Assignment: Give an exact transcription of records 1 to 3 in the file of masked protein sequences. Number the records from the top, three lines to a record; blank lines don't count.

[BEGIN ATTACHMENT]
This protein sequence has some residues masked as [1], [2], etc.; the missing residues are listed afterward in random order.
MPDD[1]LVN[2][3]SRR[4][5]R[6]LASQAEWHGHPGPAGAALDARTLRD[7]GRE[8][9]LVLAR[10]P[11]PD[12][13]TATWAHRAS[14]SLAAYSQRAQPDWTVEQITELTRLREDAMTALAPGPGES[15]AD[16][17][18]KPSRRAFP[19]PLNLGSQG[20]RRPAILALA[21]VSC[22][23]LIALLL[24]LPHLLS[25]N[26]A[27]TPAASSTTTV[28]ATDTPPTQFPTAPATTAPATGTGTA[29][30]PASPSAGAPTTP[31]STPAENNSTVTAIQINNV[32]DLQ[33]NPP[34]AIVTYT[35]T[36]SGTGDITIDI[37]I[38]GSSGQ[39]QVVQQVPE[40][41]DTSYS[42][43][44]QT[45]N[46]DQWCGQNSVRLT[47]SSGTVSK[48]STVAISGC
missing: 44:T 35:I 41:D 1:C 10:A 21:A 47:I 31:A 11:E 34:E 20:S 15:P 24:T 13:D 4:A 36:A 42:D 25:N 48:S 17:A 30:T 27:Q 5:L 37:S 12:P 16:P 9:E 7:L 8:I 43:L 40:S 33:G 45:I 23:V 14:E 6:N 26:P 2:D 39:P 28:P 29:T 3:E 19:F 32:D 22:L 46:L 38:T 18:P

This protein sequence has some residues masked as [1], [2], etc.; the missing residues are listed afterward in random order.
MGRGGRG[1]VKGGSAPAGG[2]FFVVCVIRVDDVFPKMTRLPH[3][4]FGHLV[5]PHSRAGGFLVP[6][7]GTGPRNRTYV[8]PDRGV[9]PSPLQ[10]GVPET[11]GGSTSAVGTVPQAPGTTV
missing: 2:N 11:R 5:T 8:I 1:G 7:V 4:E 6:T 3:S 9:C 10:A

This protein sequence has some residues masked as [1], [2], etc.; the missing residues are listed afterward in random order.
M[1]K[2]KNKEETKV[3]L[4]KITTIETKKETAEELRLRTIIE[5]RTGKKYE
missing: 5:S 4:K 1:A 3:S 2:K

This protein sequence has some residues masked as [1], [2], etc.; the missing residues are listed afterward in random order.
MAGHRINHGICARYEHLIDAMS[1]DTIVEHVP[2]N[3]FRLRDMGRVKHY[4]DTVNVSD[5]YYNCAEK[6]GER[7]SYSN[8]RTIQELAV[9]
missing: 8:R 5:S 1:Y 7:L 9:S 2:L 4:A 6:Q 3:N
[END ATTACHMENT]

This protein sequence has some residues masked as [1], [2], etc.; the missing residues are listed afterward in random order.
MPDD[1]LVN[2][3]SRR[4][5]R[6]LASQAEWHGHPGPAGAALDARTLRD[7]GRE[8][9]LVLAR[10]P[11]PD[12][13]TATWAHRAS[14]SLAAYSQRAQPDWTVEQITELTRLREDAMTALAPGPGES[15]AD[16][17][18]KPSRRAFP[19]PLNLGSQG[20]RRPAILALA[21]VSC[22][23]LIALLL[24]LPHLLS[25]N[26]A[27]TPAASSTTTV[28]ATDTPPTQFPTAPATTAPATGTGTA[29][30]PASPSAGAPTTP[31]STPAENNSTVTAIQINNV[32]DLQ[33]NPP[34]AIVTYT[35]T[36]SGTGDITIDI[37]I[38]GSSGQ[39]QVVQQVPE[40][41]DTSYS[42][43][44]QT[45]N[46]DQWCGQNSVRLT[47]SSGTVSK[48]STVAISGC
missing: 44:T 35:I 41:D 1:C 10:A 21:A 47:I 31:A 11:E 34:E 20:S 15:P 24:T 13:D 4:A 36:A 42:D 25:N 48:S 17:A 30:T 27:Q 5:L 37:S 12:P 16:P 9:E 7:L 8:I 43:L 40:S 33:G 45:I 23:V 14:E 6:N 26:P 2:D 39:P 28:P 29:T 3:E 19:F 32:D 22:L 46:L 38:T 18:P

This protein sequence has some residues masked as [1], [2], etc.; the missing residues are listed afterward in random order.
MGRGGRG[1]VKGGSAPAGG[2]FFVVCVIRVDDVFPKMTRLPH[3][4]FGHLV[5]PHSRAGGFLVP[6][7]GTGPRNRTYV[8]PDRGV[9]PSPLQ[10]GVPET[11]GGSTSAVGTVPQAPGTTV
missing: 2:N 11:R 5:T 8:I 1:G 7:V 4:E 6:T 3:S 9:C 10:A

This protein sequence has some residues masked as [1], [2], etc.; the missing residues are listed afterward in random order.
M[1]K[2]KNKEETKV[3]L[4]KITTIETKKETAEELRLRTIIE[5]RTGKKYE
missing: 5:S 4:K 1:A 3:S 2:K